Nearly two years after China officially submitted its application to join the Comprehensive and Progressive Agreement for Trans-Pacific Partnership in September 2021, the time is ripe for the country to become a member at an early date.
That message was conveyed by Vice-Minister of Commerce Wang Shouwen, who said at a news conference on Sunday that China is both ready and qualified to join this high-standard regional free trade deal. He expressed the hope that all 11 CPTPP members will support China's accession, which requires a consensus among all existing signatories.
The early entry that China is seeking has gained a sense of urgency given the rising protectionist tendencies worldwide, as well as the United States-orchestrated decoupling attempts targeting China.
The fact that the gap between the country's domestic investment and trade policies and the CPTPP rules has narrowed markedly over the years, as it seeks to promote trade liberalization and deepen economic integration in the Asia-Pacific region and beyond, justifies China's effort to fast track its membership of the trade bloc. This has been evidenced by the pilot projects and experiments China has carried out in some pilot free trade zones and the Hainan free trade port in accordance with CPTPP rules, standards and management obligations.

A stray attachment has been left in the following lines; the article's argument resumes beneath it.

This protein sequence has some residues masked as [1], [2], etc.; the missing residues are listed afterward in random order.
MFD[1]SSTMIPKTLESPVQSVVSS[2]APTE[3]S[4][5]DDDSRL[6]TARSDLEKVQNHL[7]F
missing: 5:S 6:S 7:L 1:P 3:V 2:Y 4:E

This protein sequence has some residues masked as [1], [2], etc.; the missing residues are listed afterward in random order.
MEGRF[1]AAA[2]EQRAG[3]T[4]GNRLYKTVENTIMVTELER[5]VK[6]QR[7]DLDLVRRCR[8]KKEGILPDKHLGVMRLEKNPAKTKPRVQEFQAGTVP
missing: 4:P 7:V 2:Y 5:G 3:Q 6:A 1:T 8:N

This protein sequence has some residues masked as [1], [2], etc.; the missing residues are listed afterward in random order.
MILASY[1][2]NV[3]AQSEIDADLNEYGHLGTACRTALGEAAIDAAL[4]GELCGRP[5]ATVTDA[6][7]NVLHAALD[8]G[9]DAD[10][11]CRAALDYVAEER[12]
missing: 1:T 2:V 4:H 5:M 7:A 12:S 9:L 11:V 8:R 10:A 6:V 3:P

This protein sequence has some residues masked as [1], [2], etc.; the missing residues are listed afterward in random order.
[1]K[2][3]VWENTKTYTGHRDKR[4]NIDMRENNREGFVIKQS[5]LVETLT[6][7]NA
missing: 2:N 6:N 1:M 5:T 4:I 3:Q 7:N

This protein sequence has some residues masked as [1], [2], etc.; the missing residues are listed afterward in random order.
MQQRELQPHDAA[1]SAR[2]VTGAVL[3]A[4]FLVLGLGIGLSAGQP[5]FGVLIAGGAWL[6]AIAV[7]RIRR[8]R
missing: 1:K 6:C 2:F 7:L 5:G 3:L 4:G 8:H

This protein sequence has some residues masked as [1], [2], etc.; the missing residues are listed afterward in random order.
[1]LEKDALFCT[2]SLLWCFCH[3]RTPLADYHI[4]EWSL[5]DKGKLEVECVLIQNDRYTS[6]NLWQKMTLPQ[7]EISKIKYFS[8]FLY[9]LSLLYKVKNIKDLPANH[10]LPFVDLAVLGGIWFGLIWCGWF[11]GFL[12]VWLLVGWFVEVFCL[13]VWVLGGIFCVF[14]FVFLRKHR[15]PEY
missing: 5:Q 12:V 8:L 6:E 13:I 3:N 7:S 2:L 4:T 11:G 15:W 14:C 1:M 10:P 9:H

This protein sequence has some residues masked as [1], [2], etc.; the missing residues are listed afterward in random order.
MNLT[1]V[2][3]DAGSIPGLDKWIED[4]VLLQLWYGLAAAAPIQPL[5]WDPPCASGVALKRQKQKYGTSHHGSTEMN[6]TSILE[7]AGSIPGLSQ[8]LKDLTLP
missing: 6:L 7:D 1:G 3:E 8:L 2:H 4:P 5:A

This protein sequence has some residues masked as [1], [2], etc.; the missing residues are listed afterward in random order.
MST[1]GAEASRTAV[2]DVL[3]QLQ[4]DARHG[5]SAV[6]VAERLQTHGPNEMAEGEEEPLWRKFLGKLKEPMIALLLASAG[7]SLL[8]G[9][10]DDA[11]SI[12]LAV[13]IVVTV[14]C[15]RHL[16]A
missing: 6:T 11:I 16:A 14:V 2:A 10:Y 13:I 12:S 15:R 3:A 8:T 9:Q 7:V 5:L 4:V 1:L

Indeed, there is no reason for the trade bloc to prolong the approval process for China given the huge benefits the inclusion of the world's second-largest economy is likely to bring to all CPTPP members, as well as the boost its joining would give to the economic recovery of the Asia-Pacific region and the world as a whole. As Wang pointed out, China's membership would mean that the consumer base of CPTPP countries, which now stands at 495 million people, would triple, providing huge market access opportunity to all members.
Also, as the CPTPP now accounts for nearly 13 percent of the world's GDP, China's accession would increase the ratio to around 30 percent, making it the world's largest trade deal. China's participation would also make the regional industry and supply chains more efficient and resilient.
While CPTPP membership would provide Chinese businesses with wider market access to countries that do not have formal free trade deals with China, it would also bring a lot of challenges to the country, especially in terms of issues related to the State-owned enterprises, intellectual property rights, labor and the environment, mainly because of the highly demanding provisions of the CPTPP. To meet those challenges, the country needs to continue to carry out reforms to realize high-standard opening-up and pursue high-quality development. Fast-tracking the accession of China would be a meaningful vote of confidence in inclusive multilateralism.